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Shipping lines continue to show their financial success despite constant disruptions

This is because most containerized cargo is mobilized under strong long-term tariff contracts.


The world’s main shipping lines are on track to record profits in 2022 that would exceed last year’s record by 73%, according to the latest forecasts driven by a port congestion that refuses to give way, labor tensions in different parts of the world and other disruptions that are reducing capacity amid a demand for imports, which, despite all projections, is still at a steady pace in the US.

According to this year’s net revenue of the top 11 operators in the sector could reach US$256 billion. The figure would imply an increase of US$36 billion over the estimate delivered in April. Last year’s figure reached an all-time high of $148 billion, exposed Bloomberg John McCown, founder of Blue Alpha Capital.

Two years of economic turmoil have transformed the sector that transports about 80 per cent of world trade in goods from a constant loser to one of the most astonishing financial successes of the pandemic. However, this turn of fortune is generating criticism beyond shipping users, as inflation takes over the world’s economies and politicians look to blame for what has increased the scrutiny of shipping lines.

Wave of disruptions

But also among the concerns of the sector remain latent the labor conflicts around the ports. Thus, in the United Kingdom, some 2,000 workers from the port of Felixstowe have announced an eight-day strike for this month after being unable to reach a wage agreement. Meanwhile, on the west coast of the US, longshore union leaders have held extensive contractual talks since May without news of a settlement until this minute. But U.S. Labor Secretary Marty Walsh said he sees no signs of a strike or imminent lockout.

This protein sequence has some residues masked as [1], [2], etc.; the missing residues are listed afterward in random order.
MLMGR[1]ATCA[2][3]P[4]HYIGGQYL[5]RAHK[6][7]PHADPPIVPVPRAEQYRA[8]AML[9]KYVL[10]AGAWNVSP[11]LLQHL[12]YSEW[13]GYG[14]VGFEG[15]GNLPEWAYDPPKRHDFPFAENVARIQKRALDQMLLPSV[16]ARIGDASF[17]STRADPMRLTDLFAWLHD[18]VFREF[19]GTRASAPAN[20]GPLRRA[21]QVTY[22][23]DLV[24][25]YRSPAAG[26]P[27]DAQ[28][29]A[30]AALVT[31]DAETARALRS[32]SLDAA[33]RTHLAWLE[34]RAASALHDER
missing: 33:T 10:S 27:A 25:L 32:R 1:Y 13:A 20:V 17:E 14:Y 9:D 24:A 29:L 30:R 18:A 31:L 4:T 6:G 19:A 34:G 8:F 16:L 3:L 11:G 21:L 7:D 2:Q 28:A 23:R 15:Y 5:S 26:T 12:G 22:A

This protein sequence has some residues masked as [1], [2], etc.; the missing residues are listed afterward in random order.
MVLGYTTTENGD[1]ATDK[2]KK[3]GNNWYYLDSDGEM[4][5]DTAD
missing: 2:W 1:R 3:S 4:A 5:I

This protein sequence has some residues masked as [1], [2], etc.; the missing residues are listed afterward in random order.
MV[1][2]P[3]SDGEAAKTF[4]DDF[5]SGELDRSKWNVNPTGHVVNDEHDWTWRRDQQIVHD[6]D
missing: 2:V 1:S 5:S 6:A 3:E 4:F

At the other end of the Pacific Ocean stands the record trade surplus reached by China, because exports grew faster than expected, alleviating some concerns about the decline in world demand. However, China’s announcement of new military exercises around Taiwan indicates that risks persist for the maritime industry that has a major global hub and base of important shipping lines on the island.

In the midst of this scenario and with economies around the world starting to slow down even more sharply due to the war in Ukraine, the profits of the shipping lines were expected to fall back, but they are proving to be more resilient than in their recent history.

According to John McCown some of the largest shipping lines could announce better results than expected for the second quarter. Already, Maersk, the second capacity shipping line, said earlier this month that it expects a record profit of US$31 billion by 2022. Hapag-Lloyd, the world’s fifth, also announced a potent improvement in prospects for its estimated EBITDA will range from $19.5 billion to $21.5 billion. This, despite a decrease of almost 30% in spot rates registered by Drewry since the beginning of the year.

According to McCown, this is because only 10% of maritime cargo is transported under spot market terms; while the rest is mobilized under long-term contracts of one year or more. In its analysis it adds that the general tariffs of the container sector in the second quarter were 2.84 times higher than the levels measured two years before. Meanwhile, average spot rates were 4.72 times higher, while contract rates increased 2.13 times.

According to Container Trade Statistics “the financial results published by shipping lines show the impact of customers protecting their supply chains by negotiating long-term contracts” and add that “fear of supply chain congestion has meant that companies have chosen to play it safe instead of exposing themselves to the spot market”.



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